Marketing Start Up Costs

  • Website Development and Hosting: $19 per month (liveBooks offers 3 tiers of pricing. My site costs me $39 per month, but you can get started for less.)
  • Blog Development and Hosting: $0 to $100 per month
  • Networking: $0 to $400 per year (Volunteering is free. Local networking groups and chambers of commerce may charge annual dues.)
The interior of Sasaki Associates, based out of Watertown, MA. Image © Peter Alfred Hess, Flickr User Peter Alfred Hess

A Few Other Thoughts

Before you commit to launching your own firm, you’ll want to consider your life plan and develop a business plan. Be sure to review the Entrepreneur Architect Resource Guide,which may be found over at the newEntrepreneur Architect Academy and read my post on running a Debt Zero Business.

As you can see from the numbers above, it’s very possible to launch on a shoestring budget and bootstrap your way to success. You don’t need to spend much to get started. Your success will come as a result of your talent, your hard work and lots and lots of patience, not how much money you spend on a fancy new conference room (trust me… we learned this lesson the hard way.)

At it’s simplest form, your new firm needs a place to be, some basic equipment and a way to let the world learn about your talents. Of course you could spend more (or less) and I am certain that I forgot a few things. The idea that I want you to take away from this post is, “start small and grow as needed.”

So, what are your thoughts on the cost of launching an architecture firm? Do you agree with my suggestions for starting lean? Tell us your story. How much did you spend to launch YOUR firm.

You can find more by Mark LePage on his website, or by following him/EntreArchitect on twitter.

Cite: Mark LePage. "How Much Will It Cost to Start My Own Architecture Firm?" 30 Sep 2013. ArchDaily. Accessed 18 Apr 2014. <http://www.archdaily.com/?p=431742>

14 comments

  1. Thumb up Thumb down +24

    You didn’t mention anything about lawyers, insurance, or other big-ticket items. Not to mention whatever local business fees are required like fictitious business statements etc.

  2. Thumb up Thumb down +27

    The author left out the most important financial consideration: marry someone with a steady, well paying job. Everything else is secondary to that.

  3. Thumb up Thumb down +3

    Re. self employment don’t forget to budget, if not actually pay, quarterly income taxes. You’ll be paying the full cost of federal, medicare, social security & state taxes yourself. These are higher than you might imagine.

    Also, it may be worth $100 – $200 in April to hire an accountant to figure all those taxes for you. A good one will now how to balance those costs with expenses throughout the year.

  4. Thumb up Thumb down +10

    The largest cost, salaries, was omitted from this list, even for a one-person start-up. Plan on 60 – 90 days of work before you receive your first check. If you are fortunate enough to start a firm with a client from day one, you will invoice after 30 days and the average aging is 30 – 60 days. If you have 2 employees plus yourself, this means that you are funding up to 3 months’ salary for 3 people, which could be $40,000 – $60,000. – Michael Strogoff, FAIA, aecKnowledge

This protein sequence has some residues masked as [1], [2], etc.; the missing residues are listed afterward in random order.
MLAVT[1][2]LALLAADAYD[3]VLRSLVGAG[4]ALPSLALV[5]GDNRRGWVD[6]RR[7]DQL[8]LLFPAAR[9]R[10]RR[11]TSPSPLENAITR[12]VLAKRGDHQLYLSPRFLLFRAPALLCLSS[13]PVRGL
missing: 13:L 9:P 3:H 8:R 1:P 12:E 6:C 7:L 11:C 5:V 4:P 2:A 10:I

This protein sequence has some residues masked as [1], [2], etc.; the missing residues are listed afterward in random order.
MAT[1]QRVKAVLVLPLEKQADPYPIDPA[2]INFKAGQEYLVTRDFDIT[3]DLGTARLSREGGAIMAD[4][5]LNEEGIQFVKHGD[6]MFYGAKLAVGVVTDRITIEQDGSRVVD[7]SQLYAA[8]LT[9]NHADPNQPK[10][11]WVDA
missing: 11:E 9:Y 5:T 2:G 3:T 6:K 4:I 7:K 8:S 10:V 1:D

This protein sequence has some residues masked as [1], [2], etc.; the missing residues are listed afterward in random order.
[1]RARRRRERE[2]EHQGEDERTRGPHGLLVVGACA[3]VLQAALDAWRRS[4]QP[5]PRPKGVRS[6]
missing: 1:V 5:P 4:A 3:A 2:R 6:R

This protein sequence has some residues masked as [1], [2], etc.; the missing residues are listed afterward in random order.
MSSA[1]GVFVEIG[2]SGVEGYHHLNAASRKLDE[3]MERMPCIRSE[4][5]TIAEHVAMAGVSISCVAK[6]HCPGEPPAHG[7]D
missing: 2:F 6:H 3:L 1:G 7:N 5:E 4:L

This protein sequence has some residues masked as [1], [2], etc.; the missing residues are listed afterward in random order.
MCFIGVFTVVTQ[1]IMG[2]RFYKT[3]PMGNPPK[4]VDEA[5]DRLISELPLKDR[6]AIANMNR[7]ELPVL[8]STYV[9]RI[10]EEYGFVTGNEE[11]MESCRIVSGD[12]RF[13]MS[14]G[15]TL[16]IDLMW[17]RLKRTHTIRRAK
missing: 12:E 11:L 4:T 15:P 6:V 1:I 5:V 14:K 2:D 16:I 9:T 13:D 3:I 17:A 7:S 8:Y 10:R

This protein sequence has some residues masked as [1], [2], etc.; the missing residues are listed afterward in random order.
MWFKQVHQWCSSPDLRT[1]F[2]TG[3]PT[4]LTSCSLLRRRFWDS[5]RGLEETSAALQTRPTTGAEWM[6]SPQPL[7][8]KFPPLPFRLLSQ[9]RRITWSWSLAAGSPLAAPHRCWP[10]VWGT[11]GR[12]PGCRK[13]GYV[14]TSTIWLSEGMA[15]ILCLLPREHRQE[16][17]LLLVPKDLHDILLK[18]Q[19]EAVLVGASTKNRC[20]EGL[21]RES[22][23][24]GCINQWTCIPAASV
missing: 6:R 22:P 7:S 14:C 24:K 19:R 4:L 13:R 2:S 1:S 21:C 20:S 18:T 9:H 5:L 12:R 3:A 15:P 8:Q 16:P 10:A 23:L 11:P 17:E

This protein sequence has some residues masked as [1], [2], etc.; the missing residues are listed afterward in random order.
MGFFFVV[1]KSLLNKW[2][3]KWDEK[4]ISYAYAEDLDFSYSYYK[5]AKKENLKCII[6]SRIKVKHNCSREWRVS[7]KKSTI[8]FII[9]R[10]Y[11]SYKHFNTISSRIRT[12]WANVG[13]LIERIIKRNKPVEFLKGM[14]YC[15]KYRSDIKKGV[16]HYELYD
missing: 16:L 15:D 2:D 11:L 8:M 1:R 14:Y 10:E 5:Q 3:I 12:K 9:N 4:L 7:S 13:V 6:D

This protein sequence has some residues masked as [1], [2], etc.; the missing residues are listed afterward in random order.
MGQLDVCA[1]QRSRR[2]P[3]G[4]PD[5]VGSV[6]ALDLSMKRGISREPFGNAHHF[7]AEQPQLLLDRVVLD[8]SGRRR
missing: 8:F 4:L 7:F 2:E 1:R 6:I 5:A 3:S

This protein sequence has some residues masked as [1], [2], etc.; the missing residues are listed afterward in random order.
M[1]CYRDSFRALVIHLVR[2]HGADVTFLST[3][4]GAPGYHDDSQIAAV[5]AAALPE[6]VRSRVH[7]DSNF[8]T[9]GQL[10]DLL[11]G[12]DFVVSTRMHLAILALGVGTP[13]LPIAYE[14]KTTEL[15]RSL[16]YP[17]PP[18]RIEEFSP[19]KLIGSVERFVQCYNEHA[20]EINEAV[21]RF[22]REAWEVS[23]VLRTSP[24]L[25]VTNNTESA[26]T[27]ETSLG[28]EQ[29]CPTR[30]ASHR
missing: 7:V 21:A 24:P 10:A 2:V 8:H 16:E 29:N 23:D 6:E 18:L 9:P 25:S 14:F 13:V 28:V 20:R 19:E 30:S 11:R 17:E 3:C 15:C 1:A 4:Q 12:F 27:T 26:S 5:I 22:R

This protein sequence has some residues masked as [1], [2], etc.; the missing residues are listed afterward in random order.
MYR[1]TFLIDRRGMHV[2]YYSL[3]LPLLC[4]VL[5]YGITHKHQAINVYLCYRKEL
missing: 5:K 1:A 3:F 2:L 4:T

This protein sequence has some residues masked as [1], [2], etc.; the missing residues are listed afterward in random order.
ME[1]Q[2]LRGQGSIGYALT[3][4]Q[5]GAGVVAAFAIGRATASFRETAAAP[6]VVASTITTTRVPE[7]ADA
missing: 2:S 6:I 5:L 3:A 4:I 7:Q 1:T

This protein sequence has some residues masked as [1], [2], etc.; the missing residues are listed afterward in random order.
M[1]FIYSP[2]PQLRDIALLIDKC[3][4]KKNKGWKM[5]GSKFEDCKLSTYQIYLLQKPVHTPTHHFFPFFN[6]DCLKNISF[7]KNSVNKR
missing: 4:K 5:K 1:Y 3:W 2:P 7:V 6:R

5. Thumb up Thumb down -14

    Hidden due to low comment rating. Click here to see.

  6. Thumb up Thumb down +1

    One of the key elements during these uncertain times is Being able to advise the client on budget and planning level as well as a designer. This will make your income per project higher, which means you Will need less projects and more projects are taken to the next phase … Construction. Convincing the client on multiple levels is crucial.

  7. Thumb up Thumb down 0

    Beh Mr LePage!
    You forgot sth… Start writing first your location! Where you live?! which country, what about dollars… (AU, Canada, Panama, Ecuador ???) I’m from Europe and believe me – your advices are needless here

  8. Thumb up Thumb down +9

    If you really want to save time and money don’t use autocad. One competant Revit and archicad user can do the work load of 2 or more autocad monkeys.

  9. Thumb up Thumb down 0

    Great Blog, Nice for new entrepreneurs, they will get strength to kick start their new venture by reading such positive blog.
    Thanks!

  10. Thumb up Thumb down 0

    thank you for your blog, It was inspiring. People need to these fact from successful people. despite all obstacles discussed above. if anybody want to start business should start from some where. I believe success module and solution vary by every individual condition.

  11. Thumb up Thumb down 0

    Plan a firm with multiple people with different strengths, clients & money WHILE you are working for a firm not while unemployed. Be prepared before jumping ship. Network, network, network. Social media push. Have money in hand & do a business plan. Multiple design specialties not one building type.